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We have: "it takes two to tango", "two is company; three is a crowd", etc... Are there any similar sayings that refer to four people?

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    It's not English, but I quite like the Irish one: ceathrar cóisir, cúigear comhluadar “four’s a party, five’s a crowd”. – Janus Bahs Jacquet Nov 24 '14 at 19:05
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    The poem my grandmother used to quote to me went something like "Two's company/Three's a crowd/Four's too much/And five's not allowed"... but I can't seem to find a reference or the rest of it online. – Digital Chris Nov 24 '14 at 20:11
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    From Monty Python and the Holy Grail: Four shalt thou not count, neither count thou two, excepting that thou then proceed to three. Five is right out. – Barmar Nov 24 '14 at 20:42
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    From¹ Orson Welles: “My doctor told me to stop having intimate dinners for four. Unless there are three other people.” – James Waldby - jwpat7 Nov 25 '14 at 0:33
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Two is company three's a crowd. Four on a sidewalk is not allowed.

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No. Not a very common one, at least.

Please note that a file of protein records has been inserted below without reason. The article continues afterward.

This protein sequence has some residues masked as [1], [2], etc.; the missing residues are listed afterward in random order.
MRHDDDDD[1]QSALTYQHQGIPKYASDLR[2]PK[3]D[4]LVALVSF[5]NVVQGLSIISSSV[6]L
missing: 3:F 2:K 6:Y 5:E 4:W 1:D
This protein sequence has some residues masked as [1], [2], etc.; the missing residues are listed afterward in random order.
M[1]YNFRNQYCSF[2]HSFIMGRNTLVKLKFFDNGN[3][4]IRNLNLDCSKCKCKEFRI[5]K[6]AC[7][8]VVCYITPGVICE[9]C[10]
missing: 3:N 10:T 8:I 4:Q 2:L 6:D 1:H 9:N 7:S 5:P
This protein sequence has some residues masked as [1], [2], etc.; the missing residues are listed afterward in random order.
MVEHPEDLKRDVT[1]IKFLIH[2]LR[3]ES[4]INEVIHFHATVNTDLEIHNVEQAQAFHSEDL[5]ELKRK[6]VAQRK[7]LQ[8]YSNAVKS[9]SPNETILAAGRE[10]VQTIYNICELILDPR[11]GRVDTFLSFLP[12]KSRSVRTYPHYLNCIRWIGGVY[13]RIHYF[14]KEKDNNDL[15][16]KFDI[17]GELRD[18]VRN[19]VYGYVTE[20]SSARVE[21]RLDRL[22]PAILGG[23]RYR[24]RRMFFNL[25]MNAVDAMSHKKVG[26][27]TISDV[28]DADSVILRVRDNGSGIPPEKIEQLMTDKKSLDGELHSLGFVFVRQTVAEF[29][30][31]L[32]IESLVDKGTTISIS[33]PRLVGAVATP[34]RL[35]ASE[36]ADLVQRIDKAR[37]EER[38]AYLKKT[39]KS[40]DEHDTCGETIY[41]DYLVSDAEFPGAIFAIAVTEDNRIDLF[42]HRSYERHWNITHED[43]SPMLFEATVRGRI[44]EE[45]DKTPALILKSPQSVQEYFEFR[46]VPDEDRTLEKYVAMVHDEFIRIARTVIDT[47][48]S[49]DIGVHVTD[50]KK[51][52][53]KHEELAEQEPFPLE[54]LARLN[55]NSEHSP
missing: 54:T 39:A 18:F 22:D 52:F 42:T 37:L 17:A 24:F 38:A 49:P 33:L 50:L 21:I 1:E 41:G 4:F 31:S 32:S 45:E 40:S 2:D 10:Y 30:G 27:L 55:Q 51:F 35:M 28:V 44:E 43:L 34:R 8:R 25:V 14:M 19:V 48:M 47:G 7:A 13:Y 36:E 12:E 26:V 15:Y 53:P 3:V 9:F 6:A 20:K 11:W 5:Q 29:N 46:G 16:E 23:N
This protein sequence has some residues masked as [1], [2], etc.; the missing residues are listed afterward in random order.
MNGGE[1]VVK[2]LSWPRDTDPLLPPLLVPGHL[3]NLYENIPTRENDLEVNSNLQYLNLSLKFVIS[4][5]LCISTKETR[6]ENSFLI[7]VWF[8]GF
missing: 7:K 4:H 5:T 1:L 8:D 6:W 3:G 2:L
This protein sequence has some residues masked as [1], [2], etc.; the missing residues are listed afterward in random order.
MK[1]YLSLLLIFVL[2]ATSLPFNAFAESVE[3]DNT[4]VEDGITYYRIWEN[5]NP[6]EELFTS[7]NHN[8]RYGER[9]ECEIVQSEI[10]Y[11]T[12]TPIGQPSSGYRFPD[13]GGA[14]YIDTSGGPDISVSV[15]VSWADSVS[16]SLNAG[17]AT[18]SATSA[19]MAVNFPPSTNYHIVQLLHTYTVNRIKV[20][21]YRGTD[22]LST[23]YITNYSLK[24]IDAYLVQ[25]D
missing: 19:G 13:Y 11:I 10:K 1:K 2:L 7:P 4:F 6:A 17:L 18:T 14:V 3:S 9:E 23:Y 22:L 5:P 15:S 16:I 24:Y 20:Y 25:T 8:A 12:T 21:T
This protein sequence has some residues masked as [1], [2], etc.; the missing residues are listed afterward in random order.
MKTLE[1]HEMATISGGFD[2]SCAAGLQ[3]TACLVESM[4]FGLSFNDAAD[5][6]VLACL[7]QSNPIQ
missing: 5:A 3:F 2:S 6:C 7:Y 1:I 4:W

The reason there are expressions for one, two, and three is because of the special status accorded to a couple in the culture where the expression originated.

So: there are lots of "one" expressions indicating that one person is not enough to have a one-on-one relationship. "Table for one." "One is the loneliest number."

There are "two" expressions, like "It takes two to tango," indicating that "two" is enough to have a one-on-one relationship.

There are "three" expressions, like "third wheel" or "three's a crowd," indicating that those people not in the one-on-one, couples, relationship, are extraneous. Three in this case stands for "more than two," and no special "four" or "five" expressions are needed.

The only think I can think of that even remotely qualifies is "fourth wheel," probably a back-formation from "third wheel." If you have three people, a couple and a single, at an event together, the couple may try to set up the single with a "fourth wheel" to keep him or her from being a "third wheel."

People talk about trying to find a "fourth" for bridge or golf, but that doesn't sound like what you're talking about. Similarly, the "Fourth Estate" is a group of people, but again, that's more specific than your examples.

To summarize: when it comes to idioms, any person more than two is a third, no matter how many of them there are.

  • I've read that there are some primitive societies that don't even have words for numbers higher than 3, they're all just lumped together as many. – Barmar Nov 24 '14 at 20:45
  • @Barmar - "Many" is "three". More than that is "lots". (Source: Troll counting in the Discworld series by Terry Pratchett.) – AndyT Sep 26 '17 at 14:27
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Four is a party and Five is a mob. I read that in an old school textbook but I can't remember the name.

  • It would help to find a reference when posting answers like this. – Mark Beadles Sep 26 '17 at 16:25
  • Digital Chris, with virtually the same response, used a 'comment' as he had no supporting reference. When you gain enough rep, you will be able to do likewise. – Edwin Ashworth Sep 26 '17 at 16:32

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